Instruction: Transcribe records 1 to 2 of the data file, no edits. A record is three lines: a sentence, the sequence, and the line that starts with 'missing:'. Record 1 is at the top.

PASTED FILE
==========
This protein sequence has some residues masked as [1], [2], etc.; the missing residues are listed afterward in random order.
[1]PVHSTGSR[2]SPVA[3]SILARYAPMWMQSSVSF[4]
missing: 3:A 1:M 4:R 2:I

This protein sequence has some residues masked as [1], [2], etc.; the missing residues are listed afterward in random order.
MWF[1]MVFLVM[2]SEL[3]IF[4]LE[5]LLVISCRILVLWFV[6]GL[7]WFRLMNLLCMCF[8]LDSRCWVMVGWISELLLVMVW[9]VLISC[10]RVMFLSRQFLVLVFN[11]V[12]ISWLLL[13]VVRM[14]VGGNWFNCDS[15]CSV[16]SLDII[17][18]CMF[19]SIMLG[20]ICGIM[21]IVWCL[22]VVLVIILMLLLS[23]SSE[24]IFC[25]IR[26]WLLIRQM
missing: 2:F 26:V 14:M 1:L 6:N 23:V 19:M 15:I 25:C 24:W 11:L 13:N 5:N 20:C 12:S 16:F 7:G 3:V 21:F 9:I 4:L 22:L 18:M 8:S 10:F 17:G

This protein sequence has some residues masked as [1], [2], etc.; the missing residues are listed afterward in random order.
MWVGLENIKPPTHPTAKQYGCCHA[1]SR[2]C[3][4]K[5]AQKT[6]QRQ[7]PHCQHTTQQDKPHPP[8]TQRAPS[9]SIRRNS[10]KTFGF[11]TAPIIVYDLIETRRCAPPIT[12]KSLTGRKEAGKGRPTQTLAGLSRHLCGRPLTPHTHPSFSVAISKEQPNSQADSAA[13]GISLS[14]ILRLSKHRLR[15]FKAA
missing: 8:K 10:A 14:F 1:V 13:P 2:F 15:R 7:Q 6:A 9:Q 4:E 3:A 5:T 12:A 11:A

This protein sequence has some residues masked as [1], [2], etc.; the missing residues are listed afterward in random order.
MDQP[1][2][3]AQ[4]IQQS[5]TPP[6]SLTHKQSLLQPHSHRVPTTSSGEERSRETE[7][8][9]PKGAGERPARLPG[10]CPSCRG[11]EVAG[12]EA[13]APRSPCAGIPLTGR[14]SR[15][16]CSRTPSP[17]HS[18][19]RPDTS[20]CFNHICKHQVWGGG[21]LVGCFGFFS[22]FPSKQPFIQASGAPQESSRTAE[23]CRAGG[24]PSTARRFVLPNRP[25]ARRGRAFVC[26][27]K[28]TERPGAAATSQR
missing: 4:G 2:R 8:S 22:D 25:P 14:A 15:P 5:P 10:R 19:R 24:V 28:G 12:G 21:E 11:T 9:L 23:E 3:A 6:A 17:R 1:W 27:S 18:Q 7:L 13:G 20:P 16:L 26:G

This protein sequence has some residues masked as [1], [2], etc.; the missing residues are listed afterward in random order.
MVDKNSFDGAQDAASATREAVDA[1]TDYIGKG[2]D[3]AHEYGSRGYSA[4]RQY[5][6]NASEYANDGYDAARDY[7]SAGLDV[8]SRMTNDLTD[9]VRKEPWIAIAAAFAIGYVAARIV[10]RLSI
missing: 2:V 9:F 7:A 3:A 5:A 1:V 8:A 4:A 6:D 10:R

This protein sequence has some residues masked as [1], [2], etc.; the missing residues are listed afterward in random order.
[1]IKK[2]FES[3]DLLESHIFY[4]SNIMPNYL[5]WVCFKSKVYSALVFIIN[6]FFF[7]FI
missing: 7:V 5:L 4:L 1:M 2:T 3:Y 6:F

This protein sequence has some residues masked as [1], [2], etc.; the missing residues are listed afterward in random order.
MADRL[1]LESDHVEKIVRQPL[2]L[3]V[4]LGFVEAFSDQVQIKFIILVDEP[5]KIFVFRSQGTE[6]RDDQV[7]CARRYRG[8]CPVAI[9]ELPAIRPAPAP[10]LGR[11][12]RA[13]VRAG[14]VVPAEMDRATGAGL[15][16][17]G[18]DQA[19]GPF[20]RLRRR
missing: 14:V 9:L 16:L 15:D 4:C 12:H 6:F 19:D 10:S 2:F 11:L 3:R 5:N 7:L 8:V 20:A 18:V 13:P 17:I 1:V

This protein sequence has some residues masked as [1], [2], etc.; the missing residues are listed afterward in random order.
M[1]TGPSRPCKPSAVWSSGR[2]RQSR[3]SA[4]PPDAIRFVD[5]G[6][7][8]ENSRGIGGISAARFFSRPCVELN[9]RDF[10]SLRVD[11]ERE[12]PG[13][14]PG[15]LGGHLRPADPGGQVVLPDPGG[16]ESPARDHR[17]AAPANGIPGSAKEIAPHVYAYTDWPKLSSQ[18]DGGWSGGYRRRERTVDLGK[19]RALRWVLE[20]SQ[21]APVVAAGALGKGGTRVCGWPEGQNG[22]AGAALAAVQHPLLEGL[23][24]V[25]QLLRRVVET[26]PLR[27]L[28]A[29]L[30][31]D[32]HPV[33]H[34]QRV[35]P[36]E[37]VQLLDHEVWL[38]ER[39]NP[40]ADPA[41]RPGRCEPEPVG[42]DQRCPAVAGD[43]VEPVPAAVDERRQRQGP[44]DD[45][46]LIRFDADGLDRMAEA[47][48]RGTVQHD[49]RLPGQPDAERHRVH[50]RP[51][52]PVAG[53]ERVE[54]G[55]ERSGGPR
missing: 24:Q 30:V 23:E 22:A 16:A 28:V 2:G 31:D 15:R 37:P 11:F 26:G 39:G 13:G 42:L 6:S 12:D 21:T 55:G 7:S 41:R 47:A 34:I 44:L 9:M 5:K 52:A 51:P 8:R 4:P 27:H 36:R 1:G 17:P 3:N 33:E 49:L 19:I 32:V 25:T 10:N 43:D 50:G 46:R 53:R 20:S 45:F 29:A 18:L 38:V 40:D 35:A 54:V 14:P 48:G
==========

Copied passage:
This protein sequence has some residues masked as [1], [2], etc.; the missing residues are listed afterward in random order.
[1]PVHSTGSR[2]SPVA[3]SILARYAPMWMQSSVSF[4]
missing: 3:A 1:M 4:R 2:I

This protein sequence has some residues masked as [1], [2], etc.; the missing residues are listed afterward in random order.
MWF[1]MVFLVM[2]SEL[3]IF[4]LE[5]LLVISCRILVLWFV[6]GL[7]WFRLMNLLCMCF[8]LDSRCWVMVGWISELLLVMVW[9]VLISC[10]RVMFLSRQFLVLVFN[11]V[12]ISWLLL[13]VVRM[14]VGGNWFNCDS[15]CSV[16]SLDII[17][18]CMF[19]SIMLG[20]ICGIM[21]IVWCL[22]VVLVIILMLLLS[23]SSE[24]IFC[25]IR[26]WLLIRQM
missing: 2:F 26:V 14:M 1:L 6:N 23:V 19:M 15:I 25:C 24:W 11:L 13:N 5:N 20:C 12:S 16:F 7:G 3:V 21:F 9:I 4:L 22:L 18:M 8:S 10:F 17:G